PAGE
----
We first headed off to the Hole-in-the-Wall Information Center and found it closed. So we headed off to the nearby Hole-in-the-Wall campground and decided to stretch out legs doing the Rings Loop Trail. It was warm, already so the short hike would help to get used to the temps. We did the loop clockwise and right before the trail gets back to the campground it passes through Banshee Canyon and there are a couple of narrow slots that have iron rings fixed in place to aid the hikers. This short loop hike is 1.5 miles long.

Back at the car we decided to drive out to the Teutonic Peak TH to poke around. Jen had found out that Mojave NP hold more Joshua Tree the Joshua Tree NP does. Go figure. The Teutonic Peak TH is on the upper flanks of Cima Dome. According to Wikipedia, Cima Dome, which rises about 1,500 feet above the volcanic plain below, is the errosional remnant of a granite pluton and formed some 180-80 million years ago. It's huge. It's topographic rings sure looked interesting enough on the map so a drive up there seemed in order. We got to the Teutonic Peak trailhead and got out to poke around. Lots and lots of Joshua Trees as far as we could see. Some cactus looked close to blooming but nothing open yet (at least here).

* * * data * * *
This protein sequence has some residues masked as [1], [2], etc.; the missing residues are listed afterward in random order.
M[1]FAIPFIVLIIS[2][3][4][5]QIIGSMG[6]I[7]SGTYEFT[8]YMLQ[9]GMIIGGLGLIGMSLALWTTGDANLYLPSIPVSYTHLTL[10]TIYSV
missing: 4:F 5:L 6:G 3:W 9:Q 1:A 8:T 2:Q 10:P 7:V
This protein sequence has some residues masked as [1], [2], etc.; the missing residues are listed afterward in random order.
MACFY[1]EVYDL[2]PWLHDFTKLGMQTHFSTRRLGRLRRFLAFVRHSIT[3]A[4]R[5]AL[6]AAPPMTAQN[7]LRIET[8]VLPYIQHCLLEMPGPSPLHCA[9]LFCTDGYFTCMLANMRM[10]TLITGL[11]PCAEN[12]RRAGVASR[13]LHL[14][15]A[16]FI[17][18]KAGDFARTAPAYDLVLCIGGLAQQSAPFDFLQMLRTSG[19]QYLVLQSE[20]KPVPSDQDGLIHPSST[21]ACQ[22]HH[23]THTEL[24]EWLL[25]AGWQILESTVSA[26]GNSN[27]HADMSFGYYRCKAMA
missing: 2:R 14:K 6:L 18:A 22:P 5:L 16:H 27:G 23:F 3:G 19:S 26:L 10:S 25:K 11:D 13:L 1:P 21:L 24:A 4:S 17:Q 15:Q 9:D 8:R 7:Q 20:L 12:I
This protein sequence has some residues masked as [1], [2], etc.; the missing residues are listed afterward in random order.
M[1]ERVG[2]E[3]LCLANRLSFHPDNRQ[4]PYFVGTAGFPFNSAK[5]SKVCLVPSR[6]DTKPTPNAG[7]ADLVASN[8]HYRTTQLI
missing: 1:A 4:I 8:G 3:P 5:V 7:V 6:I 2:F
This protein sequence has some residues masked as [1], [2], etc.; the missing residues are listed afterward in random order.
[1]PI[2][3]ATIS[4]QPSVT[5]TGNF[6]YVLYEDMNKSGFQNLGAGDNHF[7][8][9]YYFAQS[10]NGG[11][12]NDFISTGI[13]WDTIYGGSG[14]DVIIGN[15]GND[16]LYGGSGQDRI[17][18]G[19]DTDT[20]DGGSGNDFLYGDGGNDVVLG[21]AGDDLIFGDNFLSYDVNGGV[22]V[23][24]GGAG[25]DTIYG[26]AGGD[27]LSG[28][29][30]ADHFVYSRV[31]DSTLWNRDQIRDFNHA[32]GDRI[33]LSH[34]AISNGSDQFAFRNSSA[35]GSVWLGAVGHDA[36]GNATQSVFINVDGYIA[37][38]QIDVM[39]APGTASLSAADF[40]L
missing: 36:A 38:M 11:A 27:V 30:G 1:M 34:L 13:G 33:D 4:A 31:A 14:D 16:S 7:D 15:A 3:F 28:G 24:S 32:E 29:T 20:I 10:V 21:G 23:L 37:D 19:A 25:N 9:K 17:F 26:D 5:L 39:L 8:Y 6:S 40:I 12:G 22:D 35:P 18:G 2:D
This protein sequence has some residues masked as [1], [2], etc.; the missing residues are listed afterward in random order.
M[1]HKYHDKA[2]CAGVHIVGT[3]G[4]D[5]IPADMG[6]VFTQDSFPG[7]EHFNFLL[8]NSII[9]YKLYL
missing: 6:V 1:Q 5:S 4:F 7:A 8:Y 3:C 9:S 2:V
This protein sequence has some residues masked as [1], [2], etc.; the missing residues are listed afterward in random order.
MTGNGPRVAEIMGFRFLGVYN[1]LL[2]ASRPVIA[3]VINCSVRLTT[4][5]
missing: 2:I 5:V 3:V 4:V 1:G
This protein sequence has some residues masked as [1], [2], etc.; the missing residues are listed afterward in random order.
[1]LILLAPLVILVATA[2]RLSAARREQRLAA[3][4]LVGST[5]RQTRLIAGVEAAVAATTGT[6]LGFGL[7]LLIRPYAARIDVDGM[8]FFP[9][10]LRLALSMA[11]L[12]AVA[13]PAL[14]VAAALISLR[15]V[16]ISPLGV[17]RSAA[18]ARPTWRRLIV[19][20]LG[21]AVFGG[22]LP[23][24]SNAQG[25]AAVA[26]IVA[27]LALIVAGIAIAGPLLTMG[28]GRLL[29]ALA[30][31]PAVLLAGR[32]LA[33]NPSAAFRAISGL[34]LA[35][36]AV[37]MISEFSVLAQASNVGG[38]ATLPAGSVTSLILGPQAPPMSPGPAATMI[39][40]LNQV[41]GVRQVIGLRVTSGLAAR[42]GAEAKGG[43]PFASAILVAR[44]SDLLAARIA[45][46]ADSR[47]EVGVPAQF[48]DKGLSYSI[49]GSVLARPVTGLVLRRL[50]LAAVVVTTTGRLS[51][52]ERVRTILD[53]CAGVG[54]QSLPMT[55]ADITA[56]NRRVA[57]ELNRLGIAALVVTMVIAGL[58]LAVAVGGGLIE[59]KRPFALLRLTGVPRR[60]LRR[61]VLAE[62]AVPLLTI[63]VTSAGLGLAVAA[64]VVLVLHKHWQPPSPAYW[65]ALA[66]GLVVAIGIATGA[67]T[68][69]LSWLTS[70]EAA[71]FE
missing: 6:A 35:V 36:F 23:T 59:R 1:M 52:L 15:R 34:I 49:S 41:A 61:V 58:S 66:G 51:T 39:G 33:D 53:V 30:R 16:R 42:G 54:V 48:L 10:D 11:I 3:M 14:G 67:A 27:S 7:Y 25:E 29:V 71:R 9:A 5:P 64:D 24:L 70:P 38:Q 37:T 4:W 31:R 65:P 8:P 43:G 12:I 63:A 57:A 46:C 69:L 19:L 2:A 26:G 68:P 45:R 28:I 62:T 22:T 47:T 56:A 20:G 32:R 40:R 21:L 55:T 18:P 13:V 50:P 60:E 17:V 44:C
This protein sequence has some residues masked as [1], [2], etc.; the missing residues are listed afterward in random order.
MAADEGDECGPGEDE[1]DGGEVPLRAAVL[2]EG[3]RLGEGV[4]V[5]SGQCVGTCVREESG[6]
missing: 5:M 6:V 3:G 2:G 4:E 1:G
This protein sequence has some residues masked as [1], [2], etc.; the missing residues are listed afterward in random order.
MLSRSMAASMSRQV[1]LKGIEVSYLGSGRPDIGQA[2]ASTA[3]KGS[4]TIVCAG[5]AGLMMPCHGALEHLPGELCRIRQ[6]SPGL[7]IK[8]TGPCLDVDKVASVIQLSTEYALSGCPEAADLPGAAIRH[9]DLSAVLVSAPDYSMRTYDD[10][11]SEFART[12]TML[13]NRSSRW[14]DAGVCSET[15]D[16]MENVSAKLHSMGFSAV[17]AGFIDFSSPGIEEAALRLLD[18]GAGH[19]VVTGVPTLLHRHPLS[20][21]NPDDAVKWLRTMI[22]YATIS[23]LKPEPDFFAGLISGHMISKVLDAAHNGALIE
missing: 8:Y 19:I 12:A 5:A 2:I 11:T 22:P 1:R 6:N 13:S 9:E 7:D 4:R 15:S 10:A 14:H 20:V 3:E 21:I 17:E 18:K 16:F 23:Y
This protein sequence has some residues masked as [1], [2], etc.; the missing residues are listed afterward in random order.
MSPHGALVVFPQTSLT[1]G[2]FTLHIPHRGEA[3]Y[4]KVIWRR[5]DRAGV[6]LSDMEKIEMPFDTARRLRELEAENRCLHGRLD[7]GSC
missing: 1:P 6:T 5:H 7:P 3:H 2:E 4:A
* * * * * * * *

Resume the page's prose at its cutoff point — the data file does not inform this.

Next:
Stats: 248 miles (Pahranagat to Mojave NP), 248 miles (didn't keep track of miles by foot but estimate it is less than 5 miles)
 
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mojave_rd_coverMojave National Preserve (Mojave Road, Lava Beds & Cinder Cones)
Mar 30, 2017

Mojave Road Slideshow

Today would be the first full day in the preserve and we wanted to make the most of it. Yesterday, driving down out of Mill Hills CG we could look across the preserve and see a dirt road heading eat. Turns out this is the Mojave Road (also known as Old Government Road and formerly called the Mojave Trail). A quick search of the road showed it to be a 4x4 road that stretches some 147 miles. The road enters the preserve on the east side near Piute Spring and exits the west side of the preserve near Soda Dry Lake near Zzyzx. We looked at the park make and it skirts the southern flanks of Cima Dome as it heads over to the Cinder Cones and Lava Beds. Hmm... Looked really interesting. We had the 4x$ high clearance truck so what the heck. We decided to drive the road over to the Cinder Cones area.

The start of the section of the road we took is really just a continuation of the first main road we turned off from Kelso Cima Road to get to our campsite. It's marked Cedar Canyon Road but that section is also the Mojave Road. It is dirt most of the way but just before reaching Kelso Cima Road it is paved. It returns to dirt on the west side of Kelso Cima Road and it is marked by a monument. Mini Darth of course came along for the ride.